Bruning celebrates a handful of larger-than-life World War II fighter pilots and brings them to our attention once again ... Bruning is at his best when he delves into the pilots’ anguish and obsessions. His telling is based on a dragon’s hoard of primary source material, including well over 1,000 interviews he conducted himself. Though the narrative’s testosterone-fueled slang can sometimes feel exclusionary and even baffling, the noir tone helps to make some of the blow-by-blow accounts of aerial combat a bit easier for the layman to dig into ... Bruning’s work is a testament and a memorial not just to a handful of tragic heroes, but to those left bereft by this unique and explosive competition on the other side of the world.
With deft, grit, and no shying away from the horrifying realities of war, Bruning brings these heroes back to life, defining the struggles of morality, mortality, and glory that suffused their careers. On par with James Bradley’s Flyboys, and rich with historical information, Race of Aces reads like a novel and features interactions with figures such as Eddie Rickenbacker and Charles Lindbergh. Bruning’s suspenseful storytelling utilizes personal interviews with U.S. Army Air Forces (USAAF) veterans, oral histories, archives, military history agencies, and letters/diaries written by the aces themselves to flesh out life in the Southwest Pacific and the fever pitch to both survive in theatre and become the best of the best ... Eloquent and finely researched, this book will appeal to amateur historians or anyone interested in the USAAF and World War II maneuvers in the South Pacific.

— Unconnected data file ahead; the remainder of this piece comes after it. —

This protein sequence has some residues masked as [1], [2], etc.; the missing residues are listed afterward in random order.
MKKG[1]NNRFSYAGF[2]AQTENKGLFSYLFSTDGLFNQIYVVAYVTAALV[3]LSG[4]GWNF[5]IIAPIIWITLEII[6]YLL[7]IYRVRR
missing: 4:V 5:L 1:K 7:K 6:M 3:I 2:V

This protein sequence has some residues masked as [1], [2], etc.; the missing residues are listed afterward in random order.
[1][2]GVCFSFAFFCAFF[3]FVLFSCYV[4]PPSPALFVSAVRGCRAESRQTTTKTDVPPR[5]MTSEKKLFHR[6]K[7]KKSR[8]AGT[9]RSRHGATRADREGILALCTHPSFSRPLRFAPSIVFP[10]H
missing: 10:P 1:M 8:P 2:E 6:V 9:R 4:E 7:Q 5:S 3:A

... fascinates because of its attention to detail and strong characterization of these remarkable men. Mr. Bruning has been studying these pilots for two decades. We get to know their strengths, their driving ambitions and their foibles, as well as their loves and hopes in their private lives, so that they come across as real, three-dimensional individuals—not easy to pull off with a collection of 20-something young men, most of whom were killed before the war was over.